Daily News Portal

Germany’s economy not in a great shape, recovery on shaky grounds

The German economy ministry says that a number of market indicators suggest that a steady economic recovery is unlikely in the coming few months.

  • Germany's economy not in a great shape, recovery on shaky grounds
    Germany flag in front of a board showing stocks of German companies on the country’s Borse exchange

A sustained recovery of the German economy is unlikely to happen in the near months, new data released last week suggested, the economy ministry said on Monday according to Reuters.

“On the domestic front, the expected cautious recovery in private consumption, services and investment is showing the first signs of hope, which are likely to strengthen as the year progresses,” said the ministry in its monthly report.

“At the same time, the still weak external demand, the continuing geopolitical uncertainties, the still high rates of price increases and the increasingly noticeable effects of monetary tightening are dampening a stronger economic recovery.”

The ministry has released earlier a pessimistic outlook for the economy attributing the slump to surging energy prices and elevated interest rates that have adversely impacted various sectors of industry.

Read more: German industrial production decreases, concerns about economy rise

Sanctions that were supposed to be a deadly blow to Russia’s economy have turned into a nightmare for Germany, Europe’s largest economy.

In June, the Eurozone officially announced it had entered recession. Among the main factors for this financial crisis was the downturn of the bloc’s biggest economies, on top of which was Germany.

Germany is on a steady path of economic downfall and de-industrialization as a result of Europe’s anti-Russia policies and sanctions, German MP Uwe Schulz, a member of the AfD party warned last week.

According to the politician, Europe’s anti-Russian hysteric sanctions, unprecedented in history in terms of volume and period span in which they were adopted, did not subdue Moscow, rather, they shoved the German industrial complex downhill, leaving one of the EU’s most powerful countries vulnerable to rising energy prices and sticky inflation rates.

Read more: Making sense of a self-induced recession in Europe

Russia was ranked in the top five world’s largest economies as of the end of 2022 as per a recent World Economics report, and it outgrew all of its European peers in terms of purchasing power parity (PPP).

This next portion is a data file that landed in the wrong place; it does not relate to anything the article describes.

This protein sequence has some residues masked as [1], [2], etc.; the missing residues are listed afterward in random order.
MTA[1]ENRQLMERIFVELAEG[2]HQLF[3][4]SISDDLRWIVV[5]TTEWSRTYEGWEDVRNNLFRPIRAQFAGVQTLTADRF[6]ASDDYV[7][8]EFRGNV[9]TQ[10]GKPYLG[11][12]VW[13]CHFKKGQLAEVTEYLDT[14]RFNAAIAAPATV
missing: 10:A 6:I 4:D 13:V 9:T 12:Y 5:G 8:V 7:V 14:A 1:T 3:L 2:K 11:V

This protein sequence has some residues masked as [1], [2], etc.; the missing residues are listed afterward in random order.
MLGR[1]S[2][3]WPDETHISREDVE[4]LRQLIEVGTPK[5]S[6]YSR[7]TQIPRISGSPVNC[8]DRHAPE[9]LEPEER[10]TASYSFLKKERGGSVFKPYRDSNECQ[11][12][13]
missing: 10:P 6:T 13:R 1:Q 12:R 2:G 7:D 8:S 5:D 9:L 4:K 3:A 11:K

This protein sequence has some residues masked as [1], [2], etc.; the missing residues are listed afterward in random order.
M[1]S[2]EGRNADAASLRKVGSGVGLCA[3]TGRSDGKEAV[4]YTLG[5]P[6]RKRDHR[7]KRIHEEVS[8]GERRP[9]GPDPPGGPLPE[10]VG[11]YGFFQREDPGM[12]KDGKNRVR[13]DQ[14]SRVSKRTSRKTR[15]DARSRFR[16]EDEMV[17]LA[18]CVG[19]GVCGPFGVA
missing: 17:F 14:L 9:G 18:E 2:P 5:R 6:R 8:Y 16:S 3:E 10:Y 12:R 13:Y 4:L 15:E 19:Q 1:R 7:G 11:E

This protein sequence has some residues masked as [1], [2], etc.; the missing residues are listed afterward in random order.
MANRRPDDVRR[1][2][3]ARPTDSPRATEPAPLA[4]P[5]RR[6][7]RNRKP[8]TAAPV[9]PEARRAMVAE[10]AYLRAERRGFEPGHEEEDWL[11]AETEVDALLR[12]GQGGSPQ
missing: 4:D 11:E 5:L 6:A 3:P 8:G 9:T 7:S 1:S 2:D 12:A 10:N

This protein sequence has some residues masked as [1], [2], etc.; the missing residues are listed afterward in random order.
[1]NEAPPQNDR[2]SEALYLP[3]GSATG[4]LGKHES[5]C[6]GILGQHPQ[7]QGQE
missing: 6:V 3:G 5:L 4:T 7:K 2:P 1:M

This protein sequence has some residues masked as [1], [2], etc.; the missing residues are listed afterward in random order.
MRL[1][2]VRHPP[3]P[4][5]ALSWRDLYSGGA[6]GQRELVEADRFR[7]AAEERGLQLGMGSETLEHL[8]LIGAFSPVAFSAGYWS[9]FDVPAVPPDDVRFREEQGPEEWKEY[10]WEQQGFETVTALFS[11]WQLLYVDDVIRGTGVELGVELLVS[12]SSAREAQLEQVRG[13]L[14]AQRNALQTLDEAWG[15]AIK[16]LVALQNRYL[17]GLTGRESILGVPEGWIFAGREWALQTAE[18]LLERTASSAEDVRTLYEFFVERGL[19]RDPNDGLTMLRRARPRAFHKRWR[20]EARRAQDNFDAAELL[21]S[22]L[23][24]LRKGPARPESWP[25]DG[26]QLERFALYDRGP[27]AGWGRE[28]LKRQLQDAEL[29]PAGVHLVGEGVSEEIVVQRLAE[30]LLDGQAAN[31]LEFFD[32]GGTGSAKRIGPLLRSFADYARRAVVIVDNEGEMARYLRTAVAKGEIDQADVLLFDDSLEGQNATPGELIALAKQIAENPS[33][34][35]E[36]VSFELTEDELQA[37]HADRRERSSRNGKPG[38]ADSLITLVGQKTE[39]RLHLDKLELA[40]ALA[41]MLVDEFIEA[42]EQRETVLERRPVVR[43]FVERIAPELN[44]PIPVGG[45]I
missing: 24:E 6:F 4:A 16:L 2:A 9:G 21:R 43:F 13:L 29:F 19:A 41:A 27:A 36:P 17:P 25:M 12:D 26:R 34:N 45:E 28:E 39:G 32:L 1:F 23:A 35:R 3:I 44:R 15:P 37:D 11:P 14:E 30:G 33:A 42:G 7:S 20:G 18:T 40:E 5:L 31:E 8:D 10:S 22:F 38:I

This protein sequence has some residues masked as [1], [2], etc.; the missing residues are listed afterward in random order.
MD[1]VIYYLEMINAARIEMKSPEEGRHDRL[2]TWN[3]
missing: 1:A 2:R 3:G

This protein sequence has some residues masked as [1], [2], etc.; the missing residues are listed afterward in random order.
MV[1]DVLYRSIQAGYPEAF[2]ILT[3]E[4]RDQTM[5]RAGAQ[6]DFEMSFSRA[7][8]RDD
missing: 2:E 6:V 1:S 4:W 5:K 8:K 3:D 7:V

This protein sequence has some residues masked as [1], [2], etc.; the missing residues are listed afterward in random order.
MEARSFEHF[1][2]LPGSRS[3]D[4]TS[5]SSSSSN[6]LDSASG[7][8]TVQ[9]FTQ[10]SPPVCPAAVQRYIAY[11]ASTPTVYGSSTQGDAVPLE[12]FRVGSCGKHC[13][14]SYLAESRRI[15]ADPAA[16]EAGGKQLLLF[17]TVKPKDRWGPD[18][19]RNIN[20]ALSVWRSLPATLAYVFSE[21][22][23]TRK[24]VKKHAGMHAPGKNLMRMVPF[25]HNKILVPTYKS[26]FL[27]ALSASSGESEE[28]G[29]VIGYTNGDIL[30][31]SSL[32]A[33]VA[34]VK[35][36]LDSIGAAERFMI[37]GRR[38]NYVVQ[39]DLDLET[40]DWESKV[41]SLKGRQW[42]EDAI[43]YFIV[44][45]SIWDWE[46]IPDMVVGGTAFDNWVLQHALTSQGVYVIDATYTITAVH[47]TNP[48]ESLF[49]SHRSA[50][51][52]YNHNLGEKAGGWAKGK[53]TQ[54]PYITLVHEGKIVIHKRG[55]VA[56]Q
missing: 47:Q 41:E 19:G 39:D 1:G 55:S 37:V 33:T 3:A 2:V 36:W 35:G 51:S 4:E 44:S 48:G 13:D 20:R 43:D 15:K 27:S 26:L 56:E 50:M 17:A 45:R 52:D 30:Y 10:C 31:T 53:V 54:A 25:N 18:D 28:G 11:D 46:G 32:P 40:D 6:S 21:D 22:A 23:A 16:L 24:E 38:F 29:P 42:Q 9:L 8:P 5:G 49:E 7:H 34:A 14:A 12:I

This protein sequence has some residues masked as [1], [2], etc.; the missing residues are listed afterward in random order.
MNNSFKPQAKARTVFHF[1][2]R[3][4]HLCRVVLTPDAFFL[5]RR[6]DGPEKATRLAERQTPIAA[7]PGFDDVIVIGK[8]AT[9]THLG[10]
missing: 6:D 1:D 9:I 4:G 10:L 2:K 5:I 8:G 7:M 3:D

The report showed that Russia surpassed Germany’s $5 trillion economy when factoring based on the PPP metric.

It was “not surprising that in 2022 the Russian Federation displaced Germany from fifth place in the ranking of the world’s leading economies,” he added.

Schulz pointed out that evidence of the extreme impact of sanctioning Russia on the German economy is the “disappointing economic prospects [for the country] for 2023,” as well as “poor results in the automotive industry, [which] continue to lead to lower manufacturing output.” In this regard, the lawmaker called on the German government to immediately “lift economic sanctions against Russia” in order to “prevent [further] economic damage.” 

Read more: Mercedes chief: Germany cutting economic ties with China ‘unthinkable’

‘Sick man of Europe’

“Germany’s economic situation is darkening,” Clemens Fuest, the president of the ifo Institute, the Leibniz Institute for Economic Research at the University of Munich, said earlier this month.

Germany’s GDP is set to fall again during the current quarter, the research institute concluded.

Further offering dreadful forecasts on the German economy, Stefan Wolf, the head of the Federation of German Employers’ Associations in the Metal and Electrical Engineering Industries (Gesamtmetall), said earlier this week that Germany’s products are no longer competitive in the market.

It has become the “sick man of Europe,” he added.

The phrase “sick man of Europe” was used by the press in the late 1990s to describe the dire state of the German economy, which was dwindling in heavy debt and was facing high expenses to rebuild its fragile production industry.

Wolf said that a recession is looming in the country in the second half of the year.

Read More:Germany’s economy not in a great shape, recovery on shaky grounds